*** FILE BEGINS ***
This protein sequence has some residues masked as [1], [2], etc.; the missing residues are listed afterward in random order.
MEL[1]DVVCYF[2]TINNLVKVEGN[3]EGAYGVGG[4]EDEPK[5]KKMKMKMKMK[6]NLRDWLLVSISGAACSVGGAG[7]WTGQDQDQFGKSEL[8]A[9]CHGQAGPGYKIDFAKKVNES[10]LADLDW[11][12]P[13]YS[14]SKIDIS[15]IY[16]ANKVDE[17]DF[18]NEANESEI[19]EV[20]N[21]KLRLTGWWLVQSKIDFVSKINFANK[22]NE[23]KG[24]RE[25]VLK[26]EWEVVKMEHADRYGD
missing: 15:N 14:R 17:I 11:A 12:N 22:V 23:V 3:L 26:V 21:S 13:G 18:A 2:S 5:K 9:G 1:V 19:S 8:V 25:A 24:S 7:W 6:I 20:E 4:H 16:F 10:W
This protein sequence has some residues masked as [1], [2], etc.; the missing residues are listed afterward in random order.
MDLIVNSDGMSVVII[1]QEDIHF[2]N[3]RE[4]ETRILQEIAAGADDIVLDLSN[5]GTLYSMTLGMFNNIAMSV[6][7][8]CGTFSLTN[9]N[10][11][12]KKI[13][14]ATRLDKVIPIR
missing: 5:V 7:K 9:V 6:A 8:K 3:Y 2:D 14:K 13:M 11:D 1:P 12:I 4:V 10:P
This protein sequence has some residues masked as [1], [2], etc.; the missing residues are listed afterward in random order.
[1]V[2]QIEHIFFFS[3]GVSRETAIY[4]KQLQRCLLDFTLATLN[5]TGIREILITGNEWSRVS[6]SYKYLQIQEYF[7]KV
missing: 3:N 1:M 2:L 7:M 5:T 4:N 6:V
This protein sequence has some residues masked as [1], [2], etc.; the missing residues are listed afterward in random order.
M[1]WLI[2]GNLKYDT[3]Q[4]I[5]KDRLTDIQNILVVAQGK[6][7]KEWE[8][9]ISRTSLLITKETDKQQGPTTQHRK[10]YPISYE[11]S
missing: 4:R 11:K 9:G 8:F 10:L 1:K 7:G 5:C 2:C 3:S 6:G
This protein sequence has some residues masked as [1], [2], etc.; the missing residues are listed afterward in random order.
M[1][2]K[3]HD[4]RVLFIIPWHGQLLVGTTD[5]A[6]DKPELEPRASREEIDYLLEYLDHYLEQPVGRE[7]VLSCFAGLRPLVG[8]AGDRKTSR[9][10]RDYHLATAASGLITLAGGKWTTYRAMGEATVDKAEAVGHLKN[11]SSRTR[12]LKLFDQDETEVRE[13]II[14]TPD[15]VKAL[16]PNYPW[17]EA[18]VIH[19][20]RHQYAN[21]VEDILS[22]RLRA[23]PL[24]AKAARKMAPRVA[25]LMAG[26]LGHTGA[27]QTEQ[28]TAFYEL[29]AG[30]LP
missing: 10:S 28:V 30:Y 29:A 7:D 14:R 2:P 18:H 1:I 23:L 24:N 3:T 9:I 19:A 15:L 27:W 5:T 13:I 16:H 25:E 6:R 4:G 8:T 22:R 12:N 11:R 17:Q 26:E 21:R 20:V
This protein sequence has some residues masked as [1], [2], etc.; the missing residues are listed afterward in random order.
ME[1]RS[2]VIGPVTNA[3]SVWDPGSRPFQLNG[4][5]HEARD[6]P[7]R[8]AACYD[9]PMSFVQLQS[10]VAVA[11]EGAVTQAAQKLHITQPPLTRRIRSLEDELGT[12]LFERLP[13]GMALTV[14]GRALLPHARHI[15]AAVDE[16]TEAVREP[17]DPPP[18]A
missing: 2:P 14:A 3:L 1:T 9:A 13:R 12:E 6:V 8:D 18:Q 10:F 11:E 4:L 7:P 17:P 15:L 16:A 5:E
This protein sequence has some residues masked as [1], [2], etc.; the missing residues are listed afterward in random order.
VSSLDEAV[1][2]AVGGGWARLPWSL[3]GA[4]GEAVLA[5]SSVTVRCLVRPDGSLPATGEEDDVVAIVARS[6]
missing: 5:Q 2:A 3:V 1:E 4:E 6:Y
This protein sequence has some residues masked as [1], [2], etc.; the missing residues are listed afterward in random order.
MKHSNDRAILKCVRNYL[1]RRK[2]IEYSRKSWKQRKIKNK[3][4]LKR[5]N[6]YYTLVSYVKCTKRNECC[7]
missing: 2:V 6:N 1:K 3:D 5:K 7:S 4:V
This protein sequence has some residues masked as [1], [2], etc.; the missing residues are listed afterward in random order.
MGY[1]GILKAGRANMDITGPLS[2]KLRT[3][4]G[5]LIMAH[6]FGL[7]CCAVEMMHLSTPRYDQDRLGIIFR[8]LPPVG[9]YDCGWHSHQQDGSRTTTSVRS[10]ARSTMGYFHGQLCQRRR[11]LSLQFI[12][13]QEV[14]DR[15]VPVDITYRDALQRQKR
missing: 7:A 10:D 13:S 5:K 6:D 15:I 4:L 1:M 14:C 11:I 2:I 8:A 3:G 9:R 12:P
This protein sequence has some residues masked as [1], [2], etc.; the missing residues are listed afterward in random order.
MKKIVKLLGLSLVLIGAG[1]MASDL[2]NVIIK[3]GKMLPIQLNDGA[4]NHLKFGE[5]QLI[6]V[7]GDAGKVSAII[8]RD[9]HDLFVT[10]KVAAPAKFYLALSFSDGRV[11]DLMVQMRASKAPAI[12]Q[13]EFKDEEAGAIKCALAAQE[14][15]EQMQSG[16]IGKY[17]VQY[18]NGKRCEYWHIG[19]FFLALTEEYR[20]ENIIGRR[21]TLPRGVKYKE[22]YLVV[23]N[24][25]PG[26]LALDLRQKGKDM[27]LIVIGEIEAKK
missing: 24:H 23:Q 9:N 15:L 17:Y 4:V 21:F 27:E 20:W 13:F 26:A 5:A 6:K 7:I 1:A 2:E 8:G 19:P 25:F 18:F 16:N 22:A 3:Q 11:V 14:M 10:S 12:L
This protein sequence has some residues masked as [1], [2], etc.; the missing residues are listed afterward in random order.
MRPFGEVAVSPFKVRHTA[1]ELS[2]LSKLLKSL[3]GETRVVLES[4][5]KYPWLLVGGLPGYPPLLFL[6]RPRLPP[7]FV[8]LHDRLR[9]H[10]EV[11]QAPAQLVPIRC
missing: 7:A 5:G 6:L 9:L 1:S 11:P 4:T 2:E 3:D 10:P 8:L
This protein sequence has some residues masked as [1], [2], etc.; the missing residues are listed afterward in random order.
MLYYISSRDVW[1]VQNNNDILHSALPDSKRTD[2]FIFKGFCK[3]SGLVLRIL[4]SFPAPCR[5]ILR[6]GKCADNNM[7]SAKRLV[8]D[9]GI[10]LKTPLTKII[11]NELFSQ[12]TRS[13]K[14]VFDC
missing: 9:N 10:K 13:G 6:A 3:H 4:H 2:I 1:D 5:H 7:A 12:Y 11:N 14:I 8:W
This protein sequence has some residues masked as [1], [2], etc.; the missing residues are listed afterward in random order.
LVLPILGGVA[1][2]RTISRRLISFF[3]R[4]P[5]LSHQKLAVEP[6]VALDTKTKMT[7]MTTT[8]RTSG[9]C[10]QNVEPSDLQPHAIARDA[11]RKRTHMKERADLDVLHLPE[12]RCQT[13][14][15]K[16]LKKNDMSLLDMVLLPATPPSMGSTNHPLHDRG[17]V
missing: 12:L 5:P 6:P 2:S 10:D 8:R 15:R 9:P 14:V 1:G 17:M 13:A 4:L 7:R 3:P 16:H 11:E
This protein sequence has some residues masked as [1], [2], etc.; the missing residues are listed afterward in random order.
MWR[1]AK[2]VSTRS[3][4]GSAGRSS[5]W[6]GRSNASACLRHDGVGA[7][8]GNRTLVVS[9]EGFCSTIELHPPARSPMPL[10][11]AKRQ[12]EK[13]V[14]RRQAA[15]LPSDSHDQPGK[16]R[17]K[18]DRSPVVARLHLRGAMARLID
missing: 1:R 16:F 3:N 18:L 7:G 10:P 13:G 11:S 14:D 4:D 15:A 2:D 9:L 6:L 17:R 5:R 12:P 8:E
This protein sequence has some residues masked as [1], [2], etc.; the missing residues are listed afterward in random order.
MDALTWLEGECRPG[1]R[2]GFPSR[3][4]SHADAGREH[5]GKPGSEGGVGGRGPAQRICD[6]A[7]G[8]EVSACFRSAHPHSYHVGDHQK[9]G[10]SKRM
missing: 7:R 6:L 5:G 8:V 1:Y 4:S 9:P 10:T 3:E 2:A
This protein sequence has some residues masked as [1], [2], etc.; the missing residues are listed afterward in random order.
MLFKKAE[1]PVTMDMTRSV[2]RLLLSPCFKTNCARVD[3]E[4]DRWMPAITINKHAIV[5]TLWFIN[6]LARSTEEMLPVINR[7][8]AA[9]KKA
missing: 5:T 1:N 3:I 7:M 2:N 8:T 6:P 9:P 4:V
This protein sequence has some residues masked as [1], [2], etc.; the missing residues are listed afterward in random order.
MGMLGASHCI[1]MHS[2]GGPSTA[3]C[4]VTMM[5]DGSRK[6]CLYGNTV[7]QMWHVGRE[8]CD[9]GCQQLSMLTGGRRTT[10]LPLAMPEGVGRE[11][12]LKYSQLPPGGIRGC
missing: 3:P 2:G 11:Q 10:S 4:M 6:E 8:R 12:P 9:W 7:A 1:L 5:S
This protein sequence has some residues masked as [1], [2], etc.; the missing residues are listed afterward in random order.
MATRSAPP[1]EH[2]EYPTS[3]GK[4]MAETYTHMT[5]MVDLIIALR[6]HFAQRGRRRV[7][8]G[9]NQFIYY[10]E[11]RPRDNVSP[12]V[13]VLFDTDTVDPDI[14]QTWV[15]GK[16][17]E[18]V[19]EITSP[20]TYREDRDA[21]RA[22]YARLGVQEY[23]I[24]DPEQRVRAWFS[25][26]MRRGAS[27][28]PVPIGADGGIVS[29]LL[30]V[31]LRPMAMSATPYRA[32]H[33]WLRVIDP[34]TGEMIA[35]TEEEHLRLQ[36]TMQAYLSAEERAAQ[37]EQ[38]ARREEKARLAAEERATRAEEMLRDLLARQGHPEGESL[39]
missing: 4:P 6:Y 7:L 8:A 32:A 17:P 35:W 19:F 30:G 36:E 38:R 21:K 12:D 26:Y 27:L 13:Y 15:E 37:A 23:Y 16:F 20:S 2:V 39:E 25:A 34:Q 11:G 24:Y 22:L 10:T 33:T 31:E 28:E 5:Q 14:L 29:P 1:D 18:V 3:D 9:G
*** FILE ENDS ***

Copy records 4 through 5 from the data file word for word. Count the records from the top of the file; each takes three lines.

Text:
This protein sequence has some residues masked as [1], [2], etc.; the missing residues are listed afterward in random order.
M[1]WLI[2]GNLKYDT[3]Q[4]I[5]KDRLTDIQNILVVAQGK[6][7]KEWE[8][9]ISRTSLLITKETDKQQGPTTQHRK[10]YPISYE[11]S
missing: 4:R 11:K 9:G 8:F 10:L 1:K 7:G 5:C 2:C 3:S 6:G
This protein sequence has some residues masked as [1], [2], etc.; the missing residues are listed afterward in random order.
M[1][2]K[3]HD[4]RVLFIIPWHGQLLVGTTD[5]A[6]DKPELEPRASREEIDYLLEYLDHYLEQPVGRE[7]VLSCFAGLRPLVG[8]AGDRKTSR[9][10]RDYHLATAASGLITLAGGKWTTYRAMGEATVDKAEAVGHLKN[11]SSRTR[12]LKLFDQDETEVRE[13]II[14]TPD[15]VKAL[16]PNYPW[17]EA[18]VIH[19][20]RHQYAN[21]VEDILS[22]RLRA[23]PL[24]AKAARKMAPRVA[25]LMAG[26]LGHTGA[27]QTEQ[28]TAFYEL[29]AG[30]LP
missing: 10:S 28:V 30:Y 29:A 7:D 14:R 2:P 18:H 1:I 23:L 24:N 3:T 9:I 19:A 15:L 27:W 5:T 13:I 16:H 25:E 6:R 4:G 8:T 22:R 12:N 11:R 17:Q 26:E 21:R 20:V